Heterarchy refers to a system of organization that is ordered yet nonhierarchical. The term first emerged in the 1970s in sociological and anthropological literature in an attempt to address social structures that are not based on a hierarchical ranking and yet clearly possess order. As the anthropologist Dr. Carole Crumley explains,
Many structures, both biological and social, are not organized hierarchically. There is nothing intrinsically hierarchical about an oak tree or a symphony, yet each has undeniable structure and constitutes an orderly representation of the relations among elements. Nonetheless, few terms identify other kinds of order. Hierarchy—inasmuch as it is often a reductionist metaphor for order—has disproportionately influenced theory building in both social and natural scientific contexts. . . . Heterarchy may be defined as the relation of elements to one another when they are unranked, or when they possess the potential for being ranked in a number of ways.
Thus, self-managing teams are based on the concepts of partnership and equality, and they are united in the belief that leadership is contextual—that it is granted by the trust of peers and limited to the situation at hand.
In fully devolved organizations, these networks of teams collectively self-manage the organization. For example, radical collaborators dynamically take on decision-making authority through devolutionary management practices like the advice process, ad hoc leadership teams, and Holacracy®-powered governance.
Radical collaborators also self-manage traditional managerial responsibilities like hiring, firing, and onboarding. They even self-manage the compensation process by rejecting coercive practices like performance evaluations and replacing them with devolved compensation methods like the fractal organizational model, the Deming pay system, and self-managed pay.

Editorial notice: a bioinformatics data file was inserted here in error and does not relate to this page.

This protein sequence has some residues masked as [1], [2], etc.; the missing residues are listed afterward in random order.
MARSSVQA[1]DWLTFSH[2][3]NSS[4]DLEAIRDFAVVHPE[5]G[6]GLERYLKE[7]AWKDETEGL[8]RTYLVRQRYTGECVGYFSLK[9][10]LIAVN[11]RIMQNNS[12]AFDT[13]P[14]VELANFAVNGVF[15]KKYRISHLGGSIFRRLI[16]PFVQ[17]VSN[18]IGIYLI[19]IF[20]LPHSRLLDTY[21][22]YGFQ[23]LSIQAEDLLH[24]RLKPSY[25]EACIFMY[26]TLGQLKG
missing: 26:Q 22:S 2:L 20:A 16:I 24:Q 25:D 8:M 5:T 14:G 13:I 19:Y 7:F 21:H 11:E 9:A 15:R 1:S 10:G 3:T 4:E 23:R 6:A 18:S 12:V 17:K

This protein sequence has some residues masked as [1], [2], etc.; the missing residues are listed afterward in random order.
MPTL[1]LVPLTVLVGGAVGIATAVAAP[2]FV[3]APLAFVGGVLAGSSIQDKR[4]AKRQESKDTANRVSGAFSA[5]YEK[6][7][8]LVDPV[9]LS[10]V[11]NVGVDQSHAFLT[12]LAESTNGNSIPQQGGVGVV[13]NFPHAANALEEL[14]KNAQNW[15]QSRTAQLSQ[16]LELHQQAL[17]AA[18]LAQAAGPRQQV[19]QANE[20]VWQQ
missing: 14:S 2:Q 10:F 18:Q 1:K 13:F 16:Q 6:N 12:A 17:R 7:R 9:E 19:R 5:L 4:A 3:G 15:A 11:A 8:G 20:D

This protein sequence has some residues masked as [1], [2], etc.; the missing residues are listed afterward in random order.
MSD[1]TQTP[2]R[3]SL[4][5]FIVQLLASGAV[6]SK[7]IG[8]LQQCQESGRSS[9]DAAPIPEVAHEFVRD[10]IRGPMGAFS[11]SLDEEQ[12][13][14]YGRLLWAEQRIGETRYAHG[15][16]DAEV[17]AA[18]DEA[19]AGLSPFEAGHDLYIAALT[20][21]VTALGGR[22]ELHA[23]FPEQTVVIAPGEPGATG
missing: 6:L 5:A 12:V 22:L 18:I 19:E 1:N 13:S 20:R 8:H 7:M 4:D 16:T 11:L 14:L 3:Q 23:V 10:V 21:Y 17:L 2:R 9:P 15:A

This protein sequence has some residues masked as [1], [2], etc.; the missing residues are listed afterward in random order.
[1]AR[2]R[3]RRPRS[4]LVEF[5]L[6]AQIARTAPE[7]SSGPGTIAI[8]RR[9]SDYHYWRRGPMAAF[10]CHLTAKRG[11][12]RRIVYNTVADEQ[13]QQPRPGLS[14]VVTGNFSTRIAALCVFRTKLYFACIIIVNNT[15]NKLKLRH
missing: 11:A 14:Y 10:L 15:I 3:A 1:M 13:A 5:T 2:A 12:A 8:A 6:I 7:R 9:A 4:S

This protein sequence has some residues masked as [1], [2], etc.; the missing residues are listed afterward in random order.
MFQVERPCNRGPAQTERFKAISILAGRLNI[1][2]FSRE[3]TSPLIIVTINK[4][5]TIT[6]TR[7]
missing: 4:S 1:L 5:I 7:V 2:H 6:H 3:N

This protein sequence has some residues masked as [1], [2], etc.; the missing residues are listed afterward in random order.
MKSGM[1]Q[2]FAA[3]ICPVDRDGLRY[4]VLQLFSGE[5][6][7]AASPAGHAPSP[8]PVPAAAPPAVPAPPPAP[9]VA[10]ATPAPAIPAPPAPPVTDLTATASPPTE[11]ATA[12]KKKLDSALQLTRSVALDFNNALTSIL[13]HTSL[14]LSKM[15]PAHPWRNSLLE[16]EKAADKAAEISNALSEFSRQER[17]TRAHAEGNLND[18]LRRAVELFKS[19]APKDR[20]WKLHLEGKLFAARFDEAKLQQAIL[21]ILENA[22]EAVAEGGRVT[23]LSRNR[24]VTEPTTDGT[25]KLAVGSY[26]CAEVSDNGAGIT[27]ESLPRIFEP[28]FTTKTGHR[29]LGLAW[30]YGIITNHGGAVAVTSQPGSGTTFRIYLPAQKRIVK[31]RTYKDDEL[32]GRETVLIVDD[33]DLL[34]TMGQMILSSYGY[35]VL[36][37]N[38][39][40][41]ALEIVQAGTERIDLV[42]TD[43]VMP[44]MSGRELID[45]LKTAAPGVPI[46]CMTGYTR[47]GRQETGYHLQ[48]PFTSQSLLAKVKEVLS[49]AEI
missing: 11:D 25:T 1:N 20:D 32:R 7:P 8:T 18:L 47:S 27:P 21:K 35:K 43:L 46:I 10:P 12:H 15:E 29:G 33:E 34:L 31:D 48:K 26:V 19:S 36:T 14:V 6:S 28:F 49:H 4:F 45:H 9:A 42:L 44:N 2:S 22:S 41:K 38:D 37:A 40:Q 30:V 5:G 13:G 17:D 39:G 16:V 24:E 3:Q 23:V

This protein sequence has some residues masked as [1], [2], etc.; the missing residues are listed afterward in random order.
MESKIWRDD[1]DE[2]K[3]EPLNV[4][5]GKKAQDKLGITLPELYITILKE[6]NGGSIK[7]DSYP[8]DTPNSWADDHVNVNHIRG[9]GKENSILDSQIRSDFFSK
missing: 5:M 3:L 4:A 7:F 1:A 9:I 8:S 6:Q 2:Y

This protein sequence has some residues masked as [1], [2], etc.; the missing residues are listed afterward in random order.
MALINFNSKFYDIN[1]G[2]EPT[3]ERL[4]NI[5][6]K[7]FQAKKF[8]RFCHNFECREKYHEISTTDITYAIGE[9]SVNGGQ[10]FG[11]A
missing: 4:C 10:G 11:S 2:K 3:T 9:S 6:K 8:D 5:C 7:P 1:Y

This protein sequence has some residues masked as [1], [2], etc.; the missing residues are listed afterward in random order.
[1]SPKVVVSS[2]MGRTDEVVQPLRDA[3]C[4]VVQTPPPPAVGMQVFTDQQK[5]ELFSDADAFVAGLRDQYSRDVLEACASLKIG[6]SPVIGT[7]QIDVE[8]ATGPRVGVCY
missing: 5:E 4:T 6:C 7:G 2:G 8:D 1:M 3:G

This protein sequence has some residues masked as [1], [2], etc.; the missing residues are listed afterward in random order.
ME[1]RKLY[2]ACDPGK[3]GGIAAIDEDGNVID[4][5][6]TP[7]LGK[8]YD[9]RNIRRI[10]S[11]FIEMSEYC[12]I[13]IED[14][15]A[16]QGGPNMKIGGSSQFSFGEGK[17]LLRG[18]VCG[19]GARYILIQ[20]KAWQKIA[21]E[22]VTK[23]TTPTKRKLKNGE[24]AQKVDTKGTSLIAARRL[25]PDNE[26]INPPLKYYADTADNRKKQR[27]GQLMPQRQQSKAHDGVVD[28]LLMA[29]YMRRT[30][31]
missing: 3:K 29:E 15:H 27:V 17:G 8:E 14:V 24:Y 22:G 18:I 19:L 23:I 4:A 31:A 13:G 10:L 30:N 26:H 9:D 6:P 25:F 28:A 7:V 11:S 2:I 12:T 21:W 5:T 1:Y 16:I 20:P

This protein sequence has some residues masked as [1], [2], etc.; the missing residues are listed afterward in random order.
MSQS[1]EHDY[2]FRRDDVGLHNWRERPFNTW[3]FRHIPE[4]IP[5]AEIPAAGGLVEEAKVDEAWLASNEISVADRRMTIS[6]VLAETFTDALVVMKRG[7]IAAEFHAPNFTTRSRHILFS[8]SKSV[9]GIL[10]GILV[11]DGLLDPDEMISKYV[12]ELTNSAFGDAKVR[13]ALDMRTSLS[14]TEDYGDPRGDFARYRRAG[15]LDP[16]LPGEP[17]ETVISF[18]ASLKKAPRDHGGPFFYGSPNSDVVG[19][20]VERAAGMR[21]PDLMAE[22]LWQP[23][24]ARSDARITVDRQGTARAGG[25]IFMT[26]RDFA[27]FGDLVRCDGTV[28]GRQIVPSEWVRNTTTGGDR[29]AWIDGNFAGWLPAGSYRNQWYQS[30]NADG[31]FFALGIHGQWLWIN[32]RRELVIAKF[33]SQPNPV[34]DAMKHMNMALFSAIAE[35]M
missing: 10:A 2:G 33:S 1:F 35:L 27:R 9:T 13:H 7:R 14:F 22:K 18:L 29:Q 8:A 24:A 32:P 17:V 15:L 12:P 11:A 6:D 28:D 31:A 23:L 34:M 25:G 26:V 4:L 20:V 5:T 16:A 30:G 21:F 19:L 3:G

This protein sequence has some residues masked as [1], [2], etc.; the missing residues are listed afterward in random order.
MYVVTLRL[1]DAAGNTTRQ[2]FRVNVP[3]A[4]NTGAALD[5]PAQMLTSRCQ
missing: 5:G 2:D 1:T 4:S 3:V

Imperative #3: Deficiency Gratification
As noted in Imperative #1: Team Autonomy, dominator hierarchies systematically deprive us of autonomy, but they also deprive us of a number of other psychological needs, like security, fairness, esteem, trust, and belongingness. The field of positive psychology refers to environments like this as “growth-inhibiting” structures because they structurally inhibit our personal growth and actualization by inducing a state of need-deficiency within us.
Radically collaborative organizations, by contrast, are referred to as deficiency gratifying environments because they repeatedly and systematically gratify our higher-level human needs. The radically collaborative organizations featured in this book accomplish this by combining an overall sociocultural paradigm of partnership and equality with interpersonal, deficiency-gratifying practices like balance scores, Holacracy-powered check-ins, peer pods, and coin ceremonies. Thanks to this arrangement, the radical collaborators within these environments can repeatedly satisfy each other’s deficiency needs for security, autonomy, fairness, esteem, trust, and belongingness.
It’s important to note that this wellspring of deficiency gratification isn’t just a boon for individual well-being and fulfillment; it also feeds into a foundation of collective trust, with powerful downstream consequences for organizational efficacy. For example, according to the HOW Report, high levels of trust lead radically collaborative organizations to exhibit thirty-two times the risk-taking, eleven times the innovation, and six times the business performance over their traditional hierarchical competitors.
A number of twentieth-century psychologists, including the positive psychologist Abraham Maslow and the humanist psychologist Carl Rogers, hypothesized that the dichotomy between individual well-being and corporate profit was false.
For example, in their paper “Active Listening,” Carl Rogers and Richard Farson state,
The things that are best for the individual are best for the company. This is a conviction of ours, based on our experience in psychology and education . . . . We find that putting the group first, at the expense of the individual, besides being an uncomfortable individual experience, does not unify the group. In fact, it tends to make the group less a group. The members become anxious and suspicious.8